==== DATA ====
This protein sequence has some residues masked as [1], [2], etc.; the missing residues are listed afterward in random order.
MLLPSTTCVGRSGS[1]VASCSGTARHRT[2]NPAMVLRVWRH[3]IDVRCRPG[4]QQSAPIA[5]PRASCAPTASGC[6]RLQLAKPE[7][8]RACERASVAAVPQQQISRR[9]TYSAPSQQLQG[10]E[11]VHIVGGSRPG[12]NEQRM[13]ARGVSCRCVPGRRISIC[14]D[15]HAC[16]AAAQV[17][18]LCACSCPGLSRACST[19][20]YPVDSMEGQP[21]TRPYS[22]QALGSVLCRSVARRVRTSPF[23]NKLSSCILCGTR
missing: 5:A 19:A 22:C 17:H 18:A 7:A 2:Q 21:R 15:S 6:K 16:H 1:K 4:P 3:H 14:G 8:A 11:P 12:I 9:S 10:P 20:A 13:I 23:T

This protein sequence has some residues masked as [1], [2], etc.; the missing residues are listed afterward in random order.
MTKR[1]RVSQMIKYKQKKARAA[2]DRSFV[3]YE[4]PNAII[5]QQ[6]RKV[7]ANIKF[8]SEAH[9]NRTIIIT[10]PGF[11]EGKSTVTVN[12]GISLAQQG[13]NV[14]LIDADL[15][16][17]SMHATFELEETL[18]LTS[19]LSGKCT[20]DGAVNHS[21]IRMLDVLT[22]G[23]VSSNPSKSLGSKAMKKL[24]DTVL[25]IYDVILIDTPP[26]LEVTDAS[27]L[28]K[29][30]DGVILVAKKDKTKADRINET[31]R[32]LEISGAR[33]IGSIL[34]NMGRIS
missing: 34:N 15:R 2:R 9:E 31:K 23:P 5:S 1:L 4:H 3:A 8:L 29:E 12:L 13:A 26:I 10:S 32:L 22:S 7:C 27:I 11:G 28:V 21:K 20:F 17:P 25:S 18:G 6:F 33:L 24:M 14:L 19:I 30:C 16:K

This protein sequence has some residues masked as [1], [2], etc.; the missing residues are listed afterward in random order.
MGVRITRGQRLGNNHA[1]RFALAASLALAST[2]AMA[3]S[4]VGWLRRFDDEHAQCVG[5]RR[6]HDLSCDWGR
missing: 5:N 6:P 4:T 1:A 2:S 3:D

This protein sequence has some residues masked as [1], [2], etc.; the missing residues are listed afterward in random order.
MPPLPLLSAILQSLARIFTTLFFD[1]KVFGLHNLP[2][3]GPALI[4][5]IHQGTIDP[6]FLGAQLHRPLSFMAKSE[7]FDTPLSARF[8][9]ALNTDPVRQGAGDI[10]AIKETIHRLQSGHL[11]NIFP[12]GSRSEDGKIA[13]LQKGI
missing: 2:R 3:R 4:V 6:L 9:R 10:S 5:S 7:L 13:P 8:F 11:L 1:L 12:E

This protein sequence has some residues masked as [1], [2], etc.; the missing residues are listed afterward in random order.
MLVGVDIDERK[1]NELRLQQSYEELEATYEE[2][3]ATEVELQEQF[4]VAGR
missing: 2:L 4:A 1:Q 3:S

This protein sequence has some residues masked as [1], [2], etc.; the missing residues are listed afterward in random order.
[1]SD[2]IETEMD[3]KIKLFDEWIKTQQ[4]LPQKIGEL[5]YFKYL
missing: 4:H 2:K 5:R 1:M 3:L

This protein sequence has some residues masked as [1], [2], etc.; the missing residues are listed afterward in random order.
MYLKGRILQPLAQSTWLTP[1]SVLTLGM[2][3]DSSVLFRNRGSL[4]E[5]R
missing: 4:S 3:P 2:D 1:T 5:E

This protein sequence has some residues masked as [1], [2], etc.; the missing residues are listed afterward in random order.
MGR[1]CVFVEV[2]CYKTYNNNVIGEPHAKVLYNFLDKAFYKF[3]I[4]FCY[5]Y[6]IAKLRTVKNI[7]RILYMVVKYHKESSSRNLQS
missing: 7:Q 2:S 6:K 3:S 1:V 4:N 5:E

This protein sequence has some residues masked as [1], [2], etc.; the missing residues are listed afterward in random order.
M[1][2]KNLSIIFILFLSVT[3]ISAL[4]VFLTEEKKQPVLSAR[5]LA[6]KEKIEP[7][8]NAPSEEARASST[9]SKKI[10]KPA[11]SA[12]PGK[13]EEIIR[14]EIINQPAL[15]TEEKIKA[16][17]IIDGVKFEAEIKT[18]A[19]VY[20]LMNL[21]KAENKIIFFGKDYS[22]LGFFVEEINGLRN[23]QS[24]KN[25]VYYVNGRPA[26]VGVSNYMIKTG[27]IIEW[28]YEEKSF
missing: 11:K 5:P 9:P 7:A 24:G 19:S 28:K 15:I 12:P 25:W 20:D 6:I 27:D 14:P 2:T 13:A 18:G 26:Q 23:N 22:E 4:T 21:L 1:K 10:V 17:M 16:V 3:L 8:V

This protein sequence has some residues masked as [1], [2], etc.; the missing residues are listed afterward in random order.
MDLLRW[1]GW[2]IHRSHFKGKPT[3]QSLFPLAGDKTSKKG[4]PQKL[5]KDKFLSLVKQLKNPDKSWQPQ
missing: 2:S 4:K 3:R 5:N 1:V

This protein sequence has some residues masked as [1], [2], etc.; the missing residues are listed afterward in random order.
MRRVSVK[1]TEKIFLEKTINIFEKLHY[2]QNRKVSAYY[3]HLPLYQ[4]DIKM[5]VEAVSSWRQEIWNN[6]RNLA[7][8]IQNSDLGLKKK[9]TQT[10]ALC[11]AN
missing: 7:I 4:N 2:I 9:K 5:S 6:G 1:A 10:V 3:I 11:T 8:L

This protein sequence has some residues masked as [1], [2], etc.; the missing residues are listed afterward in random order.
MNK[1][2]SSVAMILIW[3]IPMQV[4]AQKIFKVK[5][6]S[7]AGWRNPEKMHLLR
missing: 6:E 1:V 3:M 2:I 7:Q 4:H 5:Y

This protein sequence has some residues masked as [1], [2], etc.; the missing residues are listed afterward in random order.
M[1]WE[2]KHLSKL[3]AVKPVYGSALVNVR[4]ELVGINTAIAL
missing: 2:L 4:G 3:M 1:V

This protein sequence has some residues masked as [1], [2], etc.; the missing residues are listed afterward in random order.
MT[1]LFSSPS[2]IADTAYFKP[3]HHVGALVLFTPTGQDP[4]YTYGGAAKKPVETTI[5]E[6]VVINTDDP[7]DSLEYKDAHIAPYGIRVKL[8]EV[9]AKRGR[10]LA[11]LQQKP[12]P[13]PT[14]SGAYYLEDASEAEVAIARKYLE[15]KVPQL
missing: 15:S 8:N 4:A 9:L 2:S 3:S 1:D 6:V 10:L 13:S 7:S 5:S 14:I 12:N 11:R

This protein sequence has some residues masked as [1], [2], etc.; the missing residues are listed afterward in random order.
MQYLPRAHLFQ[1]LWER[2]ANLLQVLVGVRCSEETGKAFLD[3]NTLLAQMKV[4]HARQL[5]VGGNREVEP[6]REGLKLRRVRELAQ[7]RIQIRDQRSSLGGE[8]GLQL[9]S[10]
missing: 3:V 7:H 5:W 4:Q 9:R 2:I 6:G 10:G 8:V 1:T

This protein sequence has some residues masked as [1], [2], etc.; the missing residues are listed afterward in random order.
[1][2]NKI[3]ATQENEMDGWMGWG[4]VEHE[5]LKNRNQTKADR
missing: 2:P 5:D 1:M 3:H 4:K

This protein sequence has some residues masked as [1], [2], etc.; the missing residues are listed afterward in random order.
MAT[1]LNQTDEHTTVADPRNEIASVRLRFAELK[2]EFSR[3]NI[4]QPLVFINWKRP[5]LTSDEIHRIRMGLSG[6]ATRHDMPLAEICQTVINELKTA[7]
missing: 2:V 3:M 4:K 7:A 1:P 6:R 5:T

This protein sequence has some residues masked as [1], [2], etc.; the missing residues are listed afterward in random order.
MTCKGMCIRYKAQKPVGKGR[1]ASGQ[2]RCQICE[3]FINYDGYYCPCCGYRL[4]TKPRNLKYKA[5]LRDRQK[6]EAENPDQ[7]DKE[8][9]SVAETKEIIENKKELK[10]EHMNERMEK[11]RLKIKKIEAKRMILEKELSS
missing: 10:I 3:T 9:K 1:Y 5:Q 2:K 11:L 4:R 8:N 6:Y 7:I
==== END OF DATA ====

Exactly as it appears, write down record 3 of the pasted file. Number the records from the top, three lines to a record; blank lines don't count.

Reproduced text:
This protein sequence has some residues masked as [1], [2], etc.; the missing residues are listed afterward in random order.
MGVRITRGQRLGNNHA[1]RFALAASLALAST[2]AMA[3]S[4]VGWLRRFDDEHAQCVG[5]RR[6]HDLSCDWGR
missing: 5:N 6:P 4:T 1:A 2:S 3:D